Canine Aggression in a Multidog Household Video 1

Canine Aggression in a Multidog Household Video 2

DIAGNOSES:

BELLA: INTRASPECIFIC SOCIAL AGGRESSION TOWARD CANINE HOUSEMATE

PRINCE: FEARFUL BEHAVIOR & FEAR AGGRESSION TOWARD CANINE HOUSEMATE

BELLA & PRINCE: REDIRECTED AGGRESSION TOWARD OWNER WHEN INTERCEDING IN FIGHTS

Differential diagnoses for interdog aggression between housemates include intraspecific social aggression (ISA), resource guarding, redirected aggression, fear aggression, and physical (eg, pain, neurologic) causes of aggression.

Bella exhibited resource guarding of rawhide bones. Excitement and physical proximity also triggered aggression toward her housemate. ISA was identified as the most likely cause of Bella’s aggression due to the causative situations and patient signalment and history. Prince consequently developed fearful and fear-aggressive behavior toward Bella, as demonstrated by his fearful body language, avoidant behavior, and recent onset of growling when Bella approached. Both dogs had redirected aggression toward the owner during attempts to break up fights.

Treatment & Management

When treating canine aggression, safety of household inhabitants is the primary concern. The risk for injury is higher for children, the elderly, and those with physical or mental health issues.

Complete physical separation of Bella and Prince (ie, confining them in separate areas of the house and yard) was essential because of the serious injury they caused each other and the owner. Baby gates were also strategically installed as secondary barriers in case doors between rooms were accidentally left open. Because both dogs were previously crate trained, they were allowed to sleep overnight in separate crates in the owner’s bedroom. The crates were covered so the dogs could not see each other. The dogs were also separated when the owner was not home or could not directly observe and manage interactions.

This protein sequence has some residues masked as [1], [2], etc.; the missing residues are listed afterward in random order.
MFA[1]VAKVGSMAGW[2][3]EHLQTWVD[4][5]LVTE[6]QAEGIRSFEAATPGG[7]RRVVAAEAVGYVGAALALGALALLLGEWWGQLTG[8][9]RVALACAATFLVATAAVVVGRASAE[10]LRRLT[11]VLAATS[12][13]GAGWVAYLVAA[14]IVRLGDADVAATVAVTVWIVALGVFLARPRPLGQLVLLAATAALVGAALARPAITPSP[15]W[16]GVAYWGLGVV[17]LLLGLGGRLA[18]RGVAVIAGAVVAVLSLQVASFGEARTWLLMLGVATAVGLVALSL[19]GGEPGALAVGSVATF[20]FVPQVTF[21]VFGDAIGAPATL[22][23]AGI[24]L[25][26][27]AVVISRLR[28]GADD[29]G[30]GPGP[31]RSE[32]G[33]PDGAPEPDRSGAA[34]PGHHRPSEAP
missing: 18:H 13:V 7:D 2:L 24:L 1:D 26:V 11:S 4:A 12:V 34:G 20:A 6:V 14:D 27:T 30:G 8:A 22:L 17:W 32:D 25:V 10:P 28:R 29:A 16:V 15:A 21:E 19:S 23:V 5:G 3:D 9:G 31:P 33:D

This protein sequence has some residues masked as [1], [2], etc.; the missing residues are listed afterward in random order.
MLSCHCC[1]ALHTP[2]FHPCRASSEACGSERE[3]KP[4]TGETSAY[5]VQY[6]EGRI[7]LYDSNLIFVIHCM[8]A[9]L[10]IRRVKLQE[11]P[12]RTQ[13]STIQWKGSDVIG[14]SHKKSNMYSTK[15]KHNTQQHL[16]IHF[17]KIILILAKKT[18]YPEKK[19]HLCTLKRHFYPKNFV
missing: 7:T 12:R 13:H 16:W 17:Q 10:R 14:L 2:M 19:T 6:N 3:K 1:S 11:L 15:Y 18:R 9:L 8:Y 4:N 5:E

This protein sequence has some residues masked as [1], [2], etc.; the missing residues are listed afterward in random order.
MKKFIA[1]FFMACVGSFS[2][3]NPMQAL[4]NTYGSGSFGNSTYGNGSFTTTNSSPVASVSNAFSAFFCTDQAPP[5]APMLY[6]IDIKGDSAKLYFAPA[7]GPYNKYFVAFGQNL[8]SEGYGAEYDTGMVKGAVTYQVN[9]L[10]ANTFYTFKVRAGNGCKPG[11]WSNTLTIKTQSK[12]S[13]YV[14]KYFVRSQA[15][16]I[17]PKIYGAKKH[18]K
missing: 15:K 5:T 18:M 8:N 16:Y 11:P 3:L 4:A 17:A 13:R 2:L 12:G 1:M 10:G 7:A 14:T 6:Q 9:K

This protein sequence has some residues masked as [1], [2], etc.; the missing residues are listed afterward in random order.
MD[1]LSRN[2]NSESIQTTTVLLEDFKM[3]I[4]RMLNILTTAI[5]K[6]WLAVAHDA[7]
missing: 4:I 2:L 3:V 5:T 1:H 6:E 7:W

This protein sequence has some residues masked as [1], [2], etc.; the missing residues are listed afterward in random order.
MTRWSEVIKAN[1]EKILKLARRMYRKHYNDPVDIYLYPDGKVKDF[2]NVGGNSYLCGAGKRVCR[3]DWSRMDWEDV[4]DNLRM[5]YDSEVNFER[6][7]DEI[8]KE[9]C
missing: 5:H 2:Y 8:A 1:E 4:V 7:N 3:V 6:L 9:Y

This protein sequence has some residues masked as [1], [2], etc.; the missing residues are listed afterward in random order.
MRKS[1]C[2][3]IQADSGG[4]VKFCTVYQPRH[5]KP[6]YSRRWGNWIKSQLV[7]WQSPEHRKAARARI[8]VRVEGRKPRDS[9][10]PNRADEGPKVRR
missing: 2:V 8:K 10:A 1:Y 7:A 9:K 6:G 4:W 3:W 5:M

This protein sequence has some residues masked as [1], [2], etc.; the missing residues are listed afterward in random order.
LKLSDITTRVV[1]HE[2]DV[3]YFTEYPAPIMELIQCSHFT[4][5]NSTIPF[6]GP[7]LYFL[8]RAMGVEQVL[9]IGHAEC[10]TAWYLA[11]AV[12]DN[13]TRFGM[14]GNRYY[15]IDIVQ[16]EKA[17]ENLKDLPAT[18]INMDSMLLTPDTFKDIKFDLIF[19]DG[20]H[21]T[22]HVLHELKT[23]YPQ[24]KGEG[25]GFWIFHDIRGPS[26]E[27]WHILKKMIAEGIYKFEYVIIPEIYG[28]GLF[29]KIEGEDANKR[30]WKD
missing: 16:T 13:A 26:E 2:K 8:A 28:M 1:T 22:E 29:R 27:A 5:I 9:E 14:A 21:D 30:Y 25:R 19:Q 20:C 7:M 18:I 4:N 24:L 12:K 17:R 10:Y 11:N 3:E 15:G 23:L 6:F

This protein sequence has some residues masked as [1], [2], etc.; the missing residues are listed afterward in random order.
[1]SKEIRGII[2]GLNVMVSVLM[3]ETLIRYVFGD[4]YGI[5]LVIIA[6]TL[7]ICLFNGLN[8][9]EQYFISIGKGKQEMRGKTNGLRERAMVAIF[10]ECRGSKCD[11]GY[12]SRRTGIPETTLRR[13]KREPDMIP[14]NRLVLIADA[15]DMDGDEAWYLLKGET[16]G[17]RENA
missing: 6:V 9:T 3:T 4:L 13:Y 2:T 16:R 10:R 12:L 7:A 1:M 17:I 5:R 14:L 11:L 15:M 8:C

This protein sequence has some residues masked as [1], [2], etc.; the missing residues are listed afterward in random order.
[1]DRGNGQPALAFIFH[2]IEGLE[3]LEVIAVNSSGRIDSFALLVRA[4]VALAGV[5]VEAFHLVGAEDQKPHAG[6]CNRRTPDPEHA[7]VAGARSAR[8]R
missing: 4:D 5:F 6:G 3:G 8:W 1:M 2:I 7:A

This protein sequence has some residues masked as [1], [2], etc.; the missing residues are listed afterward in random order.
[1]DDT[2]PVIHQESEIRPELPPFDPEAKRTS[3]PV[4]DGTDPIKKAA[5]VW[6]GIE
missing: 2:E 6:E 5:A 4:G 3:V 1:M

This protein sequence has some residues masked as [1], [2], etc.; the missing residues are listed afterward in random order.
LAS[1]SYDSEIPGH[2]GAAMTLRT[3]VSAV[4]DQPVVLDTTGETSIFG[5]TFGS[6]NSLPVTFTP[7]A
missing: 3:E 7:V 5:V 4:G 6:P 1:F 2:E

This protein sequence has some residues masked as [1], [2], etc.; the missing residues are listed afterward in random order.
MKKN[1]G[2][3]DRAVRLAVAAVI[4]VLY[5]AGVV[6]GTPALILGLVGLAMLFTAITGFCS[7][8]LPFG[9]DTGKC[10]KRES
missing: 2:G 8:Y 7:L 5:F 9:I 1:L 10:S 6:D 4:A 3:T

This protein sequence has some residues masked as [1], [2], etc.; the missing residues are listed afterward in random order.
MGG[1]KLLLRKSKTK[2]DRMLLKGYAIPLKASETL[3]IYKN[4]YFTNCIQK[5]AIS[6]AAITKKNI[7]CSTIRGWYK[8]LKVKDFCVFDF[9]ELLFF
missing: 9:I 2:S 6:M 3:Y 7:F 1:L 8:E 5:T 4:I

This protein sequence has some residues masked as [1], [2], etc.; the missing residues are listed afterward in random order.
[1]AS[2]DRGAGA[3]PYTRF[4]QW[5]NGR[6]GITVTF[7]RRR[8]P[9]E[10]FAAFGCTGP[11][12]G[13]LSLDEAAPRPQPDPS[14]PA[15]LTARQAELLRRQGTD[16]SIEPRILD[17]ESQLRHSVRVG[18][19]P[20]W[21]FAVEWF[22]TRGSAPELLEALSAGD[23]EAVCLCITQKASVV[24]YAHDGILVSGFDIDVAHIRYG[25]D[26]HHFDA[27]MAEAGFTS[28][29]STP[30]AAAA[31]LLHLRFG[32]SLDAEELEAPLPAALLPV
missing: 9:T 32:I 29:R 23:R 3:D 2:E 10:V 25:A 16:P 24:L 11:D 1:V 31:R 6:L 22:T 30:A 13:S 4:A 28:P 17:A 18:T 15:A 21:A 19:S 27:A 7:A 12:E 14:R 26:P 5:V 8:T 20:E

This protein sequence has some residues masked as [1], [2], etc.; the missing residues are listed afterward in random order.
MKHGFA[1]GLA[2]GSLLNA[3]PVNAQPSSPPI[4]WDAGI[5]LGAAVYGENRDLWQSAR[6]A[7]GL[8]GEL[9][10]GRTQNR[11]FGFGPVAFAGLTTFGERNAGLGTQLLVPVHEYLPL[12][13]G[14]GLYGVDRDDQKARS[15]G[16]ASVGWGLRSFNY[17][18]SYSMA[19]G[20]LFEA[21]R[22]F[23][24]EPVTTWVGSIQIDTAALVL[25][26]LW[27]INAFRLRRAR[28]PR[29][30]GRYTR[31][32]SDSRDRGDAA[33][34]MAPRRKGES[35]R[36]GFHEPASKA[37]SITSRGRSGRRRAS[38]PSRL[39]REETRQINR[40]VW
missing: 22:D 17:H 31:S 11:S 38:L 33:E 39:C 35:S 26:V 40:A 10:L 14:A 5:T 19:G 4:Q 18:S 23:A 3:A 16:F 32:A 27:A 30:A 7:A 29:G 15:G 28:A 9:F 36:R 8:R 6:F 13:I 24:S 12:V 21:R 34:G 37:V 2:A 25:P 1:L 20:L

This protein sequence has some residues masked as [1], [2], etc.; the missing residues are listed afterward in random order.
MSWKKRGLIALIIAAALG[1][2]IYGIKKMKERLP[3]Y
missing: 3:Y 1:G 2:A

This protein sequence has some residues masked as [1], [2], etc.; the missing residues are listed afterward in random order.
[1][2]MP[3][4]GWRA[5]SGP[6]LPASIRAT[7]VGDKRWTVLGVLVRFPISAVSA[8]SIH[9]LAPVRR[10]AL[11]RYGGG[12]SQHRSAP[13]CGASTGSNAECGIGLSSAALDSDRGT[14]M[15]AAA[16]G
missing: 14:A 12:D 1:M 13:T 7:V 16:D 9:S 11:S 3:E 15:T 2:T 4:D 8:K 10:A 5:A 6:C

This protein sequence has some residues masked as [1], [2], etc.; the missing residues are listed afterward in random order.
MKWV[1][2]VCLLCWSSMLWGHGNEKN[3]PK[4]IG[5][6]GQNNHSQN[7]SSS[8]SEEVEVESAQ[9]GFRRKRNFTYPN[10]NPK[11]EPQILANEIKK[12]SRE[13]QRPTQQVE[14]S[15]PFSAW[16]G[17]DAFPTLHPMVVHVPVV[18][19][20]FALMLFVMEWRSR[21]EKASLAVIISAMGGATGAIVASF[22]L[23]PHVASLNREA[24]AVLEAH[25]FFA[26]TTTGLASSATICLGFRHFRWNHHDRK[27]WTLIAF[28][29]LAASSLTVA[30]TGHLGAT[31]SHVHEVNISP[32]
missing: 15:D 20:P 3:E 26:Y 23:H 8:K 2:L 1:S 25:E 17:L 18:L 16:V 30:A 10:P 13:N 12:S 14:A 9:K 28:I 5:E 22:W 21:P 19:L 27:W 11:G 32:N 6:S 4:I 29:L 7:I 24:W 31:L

Positive reinforcement techniques with cues that might help the behavior modification process were used. Both dogs were taught to go to their own bed on cue (ie, the “place” command) and stay there until released. Once each dog learned to stay on the bed when instructed, environmental distractions (eg, the doorbell) were gradually introduced, and calm behavior was reinforced in situations that previously triggered fights. 

Both dogs also underwent desensitization (ie, systematic, stepwise reintroduction of a trigger in an attenuated version that does not provoke the undesirable behavior; intensity of the trigger is gradually increased until the undesired behavior is never fully elicited), counterconditioning (ie, dog is rewarded for calm behavior or a positive response to the attenuated trigger), and countercommanding (ie, dog is rewarded for performing a cue or alternative behavior [eg, “place,” “stay”] in the presence of the attenuated trigger) to the sight, and eventually movement, of the other dog. This training initially occurred at a distance, then gradually in closer proximity, until both dogs were able to remain calm while tethered apart in the same room.